Early sexual activity carries both physical and emotional risks. Kids need to understand the risks as well as be able to recognize sexual pressure and how to deal with their sexual feelings. Research reveals that kids are more likely to postpone sexual activity if their parents ask them to. In fact, 9 out of 10 young people said it would be easier to not become sexually active as teens if they had more conversations with their parents.1 How can you encourage your child to say no to early sexual activity?
Encouraging Abstinence from Teen Sexual Activity
- Make the case that you want your teenager to say no to sexual intercourse. Tell him that most teens are not having sexual intercourse and that kids are more likely to succeed in life when they postpone having sexual intercourse until they’re older.
- Be honest (and explicit) about your opinions on which sexual activities are okay (and not okay) for teens. What do you think of oral sex? Touching another person’s private parts? Masturbation? Kissing? Holding hands? Why?
- Be frank about how your kids are getting bombarded with messages from the media about teen sexual activity. Try to limit what your child sees, and talk about what she is observing. Researchers found that teenagers who watched a lot of sexual content on television were twice as likely to experience a teen pregnancy within the subsequent three years compared to their peers who saw much less.2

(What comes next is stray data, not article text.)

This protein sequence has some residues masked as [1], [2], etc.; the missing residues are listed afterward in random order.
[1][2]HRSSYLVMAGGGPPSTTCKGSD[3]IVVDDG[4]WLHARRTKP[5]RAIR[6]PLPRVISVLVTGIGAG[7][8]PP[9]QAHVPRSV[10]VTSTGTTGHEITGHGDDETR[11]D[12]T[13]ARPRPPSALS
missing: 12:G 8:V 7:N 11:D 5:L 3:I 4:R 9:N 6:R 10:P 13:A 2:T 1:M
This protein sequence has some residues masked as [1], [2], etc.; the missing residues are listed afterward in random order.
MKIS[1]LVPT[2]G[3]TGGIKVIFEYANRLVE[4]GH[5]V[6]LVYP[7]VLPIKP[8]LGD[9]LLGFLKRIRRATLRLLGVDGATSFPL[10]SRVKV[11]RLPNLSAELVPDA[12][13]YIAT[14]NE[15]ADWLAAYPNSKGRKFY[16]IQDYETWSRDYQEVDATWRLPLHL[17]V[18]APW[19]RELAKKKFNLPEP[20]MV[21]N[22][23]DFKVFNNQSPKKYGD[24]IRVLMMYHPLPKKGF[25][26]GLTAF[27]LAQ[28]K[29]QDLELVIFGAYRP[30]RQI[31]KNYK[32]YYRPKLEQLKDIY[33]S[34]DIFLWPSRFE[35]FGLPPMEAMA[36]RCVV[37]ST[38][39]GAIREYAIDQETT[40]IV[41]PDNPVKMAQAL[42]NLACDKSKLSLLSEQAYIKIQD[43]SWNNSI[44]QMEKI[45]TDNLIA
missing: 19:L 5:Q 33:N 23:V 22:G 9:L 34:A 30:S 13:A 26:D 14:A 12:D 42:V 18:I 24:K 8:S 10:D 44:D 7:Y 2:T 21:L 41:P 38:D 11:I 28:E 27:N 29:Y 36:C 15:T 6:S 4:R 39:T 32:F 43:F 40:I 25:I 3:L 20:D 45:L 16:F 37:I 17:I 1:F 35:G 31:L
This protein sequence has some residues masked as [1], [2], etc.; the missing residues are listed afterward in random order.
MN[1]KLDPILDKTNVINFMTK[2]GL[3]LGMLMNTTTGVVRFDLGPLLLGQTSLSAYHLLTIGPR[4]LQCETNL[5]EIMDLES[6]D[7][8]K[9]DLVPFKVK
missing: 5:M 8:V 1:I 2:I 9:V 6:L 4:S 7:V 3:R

- Teenagers are more likely to have sexual intercourse when they are under the influence of alcohol or drugs.3 Read Underage Alcohol Use to find tips and advice on how to teach your child to make good choices regarding alcohol.
- Talk about your values. Which values are important to you, and why? Act on those values. Values can include respect, self-control, honesty, equality, integrity, and more. Six positive values (caring, equality and social justice, integrity, honesty, responsibility, and restraint) are included on the list of Developmental Assets.
Talking about teens and sex makes many parents very uncomfortable. But it’s the only way to make sure that your child has the necessary knowledge and positive values to make good decisions when it comes to early sexual activity. Make sure that you take the time to explain your values and what you expect of your child before she gets her sexual education somewhere else.
1. Bill Albert, America’s Adults and Teens Sound Off About Teen Pregnancy: An Annual Survey, (Washington, DC: National Campaign to Prevent Teen Pregnancy, 2007).
2. Anita Chandra and others, “Does Watching Sex on Television Predict Teen Pregnancy? Findings from a National Longitudinal Survey on Youth,” Pediatrics 122 (2008): 1047-1054.
3. Denise Hallfors and others, “Which Comes First in Adolescents: Sex and Drugs or Depression?” American Journal of Preventive Medicine 29, no. 3 (2005): 163-170.
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